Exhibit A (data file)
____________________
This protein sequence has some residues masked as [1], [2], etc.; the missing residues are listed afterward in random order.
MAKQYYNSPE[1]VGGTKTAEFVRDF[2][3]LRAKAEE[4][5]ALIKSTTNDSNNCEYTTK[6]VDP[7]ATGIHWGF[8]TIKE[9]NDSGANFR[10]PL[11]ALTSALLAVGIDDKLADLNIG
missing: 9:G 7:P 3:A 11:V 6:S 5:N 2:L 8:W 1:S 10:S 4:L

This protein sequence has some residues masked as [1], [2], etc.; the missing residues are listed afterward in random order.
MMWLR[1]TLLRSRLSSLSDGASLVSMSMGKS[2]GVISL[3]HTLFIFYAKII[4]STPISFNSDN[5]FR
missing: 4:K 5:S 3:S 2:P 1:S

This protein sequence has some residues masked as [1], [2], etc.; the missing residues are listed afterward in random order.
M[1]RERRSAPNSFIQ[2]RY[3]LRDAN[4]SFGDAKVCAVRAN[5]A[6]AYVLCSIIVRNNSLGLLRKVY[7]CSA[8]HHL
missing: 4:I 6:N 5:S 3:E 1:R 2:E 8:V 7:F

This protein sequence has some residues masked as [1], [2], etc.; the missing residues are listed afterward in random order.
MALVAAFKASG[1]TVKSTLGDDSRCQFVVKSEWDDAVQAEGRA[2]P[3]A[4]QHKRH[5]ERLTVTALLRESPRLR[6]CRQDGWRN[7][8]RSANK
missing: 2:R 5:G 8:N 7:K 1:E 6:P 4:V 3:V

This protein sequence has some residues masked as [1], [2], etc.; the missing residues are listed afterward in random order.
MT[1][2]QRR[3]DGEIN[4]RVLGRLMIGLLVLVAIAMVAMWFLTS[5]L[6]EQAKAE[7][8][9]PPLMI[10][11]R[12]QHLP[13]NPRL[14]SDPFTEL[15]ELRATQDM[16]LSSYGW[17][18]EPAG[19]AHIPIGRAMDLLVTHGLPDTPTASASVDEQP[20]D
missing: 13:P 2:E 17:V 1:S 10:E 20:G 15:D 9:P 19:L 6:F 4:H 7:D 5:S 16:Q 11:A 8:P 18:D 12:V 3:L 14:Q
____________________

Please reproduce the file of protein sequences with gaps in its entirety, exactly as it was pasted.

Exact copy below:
This protein sequence has some residues masked as [1], [2], etc.; the missing residues are listed afterward in random order.
MAKQYYNSPE[1]VGGTKTAEFVRDF[2][3]LRAKAEE[4][5]ALIKSTTNDSNNCEYTTK[6]VDP[7]ATGIHWGF[8]TIKE[9]NDSGANFR[10]PL[11]ALTSALLAVGIDDKLADLNIG
missing: 9:G 7:P 3:A 11:V 6:S 5:N 2:L 8:W 1:S 10:S 4:L

This protein sequence has some residues masked as [1], [2], etc.; the missing residues are listed afterward in random order.
MMWLR[1]TLLRSRLSSLSDGASLVSMSMGKS[2]GVISL[3]HTLFIFYAKII[4]STPISFNSDN[5]FR
missing: 4:K 5:S 3:S 2:P 1:S

This protein sequence has some residues masked as [1], [2], etc.; the missing residues are listed afterward in random order.
M[1]RERRSAPNSFIQ[2]RY[3]LRDAN[4]SFGDAKVCAVRAN[5]A[6]AYVLCSIIVRNNSLGLLRKVY[7]CSA[8]HHL
missing: 4:I 6:N 5:S 3:E 1:R 2:E 8:V 7:F

This protein sequence has some residues masked as [1], [2], etc.; the missing residues are listed afterward in random order.
MALVAAFKASG[1]TVKSTLGDDSRCQFVVKSEWDDAVQAEGRA[2]P[3]A[4]QHKRH[5]ERLTVTALLRESPRLR[6]CRQDGWRN[7][8]RSANK
missing: 2:R 5:G 8:N 7:K 1:E 6:P 4:V 3:V

This protein sequence has some residues masked as [1], [2], etc.; the missing residues are listed afterward in random order.
MT[1][2]QRR[3]DGEIN[4]RVLGRLMIGLLVLVAIAMVAMWFLTS[5]L[6]EQAKAE[7][8][9]PPLMI[10][11]R[12]QHLP[13]NPRL[14]SDPFTEL[15]ELRATQDM[16]LSSYGW[17][18]EPAG[19]AHIPIGRAMDLLVTHGLPDTPTASASVDEQP[20]D
missing: 13:P 2:E 17:V 1:S 10:E 20:G 15:D 9:P 19:L 6:F 4:H 7:D 5:S 16:Q 11:A 8:P 18:D 12:V 3:L 14:Q